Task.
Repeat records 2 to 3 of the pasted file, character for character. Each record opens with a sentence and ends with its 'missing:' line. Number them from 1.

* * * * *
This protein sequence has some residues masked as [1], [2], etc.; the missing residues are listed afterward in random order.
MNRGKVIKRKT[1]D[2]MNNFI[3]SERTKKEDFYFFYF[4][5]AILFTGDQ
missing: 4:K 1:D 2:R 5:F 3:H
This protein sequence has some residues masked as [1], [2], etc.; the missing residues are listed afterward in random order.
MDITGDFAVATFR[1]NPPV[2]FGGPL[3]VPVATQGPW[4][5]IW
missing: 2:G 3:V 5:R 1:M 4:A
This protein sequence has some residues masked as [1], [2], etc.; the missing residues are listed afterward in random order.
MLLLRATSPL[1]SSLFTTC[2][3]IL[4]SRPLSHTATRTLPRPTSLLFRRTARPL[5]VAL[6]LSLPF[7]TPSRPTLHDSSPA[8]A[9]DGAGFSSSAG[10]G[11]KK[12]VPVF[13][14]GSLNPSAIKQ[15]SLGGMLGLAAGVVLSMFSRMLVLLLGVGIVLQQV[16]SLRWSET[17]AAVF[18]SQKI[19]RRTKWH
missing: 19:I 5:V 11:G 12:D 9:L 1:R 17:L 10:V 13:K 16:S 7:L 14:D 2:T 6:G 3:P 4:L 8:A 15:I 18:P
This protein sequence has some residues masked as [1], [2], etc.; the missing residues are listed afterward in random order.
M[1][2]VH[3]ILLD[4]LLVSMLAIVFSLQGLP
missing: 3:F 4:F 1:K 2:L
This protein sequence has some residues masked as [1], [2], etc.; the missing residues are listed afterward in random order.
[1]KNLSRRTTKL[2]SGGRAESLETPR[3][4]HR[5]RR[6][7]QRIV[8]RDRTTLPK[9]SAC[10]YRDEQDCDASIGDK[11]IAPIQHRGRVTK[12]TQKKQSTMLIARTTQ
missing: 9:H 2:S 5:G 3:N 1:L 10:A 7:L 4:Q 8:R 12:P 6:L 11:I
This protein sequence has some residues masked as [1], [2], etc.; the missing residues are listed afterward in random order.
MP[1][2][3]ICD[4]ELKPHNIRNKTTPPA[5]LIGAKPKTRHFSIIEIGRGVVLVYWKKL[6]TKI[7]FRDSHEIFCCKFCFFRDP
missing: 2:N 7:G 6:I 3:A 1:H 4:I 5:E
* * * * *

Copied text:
This protein sequence has some residues masked as [1], [2], etc.; the missing residues are listed afterward in random order.
MDITGDFAVATFR[1]NPPV[2]FGGPL[3]VPVATQGPW[4][5]IW
missing: 2:G 3:V 5:R 1:M 4:A
This protein sequence has some residues masked as [1], [2], etc.; the missing residues are listed afterward in random order.
MLLLRATSPL[1]SSLFTTC[2][3]IL[4]SRPLSHTATRTLPRPTSLLFRRTARPL[5]VAL[6]LSLPF[7]TPSRPTLHDSSPA[8]A[9]DGAGFSSSAG[10]G[11]KK[12]VPVF[13][14]GSLNPSAIKQ[15]SLGGMLGLAAGVVLSMFSRMLVLLLGVGIVLQQV[16]SLRWSET[17]AAVF[18]SQKI[19]RRTKWH
missing: 19:I 5:V 11:G 12:D 9:L 1:R 17:L 10:V 13:K 16:S 7:L 14:D 2:T 6:G 3:P 4:L 8:A 15:I 18:P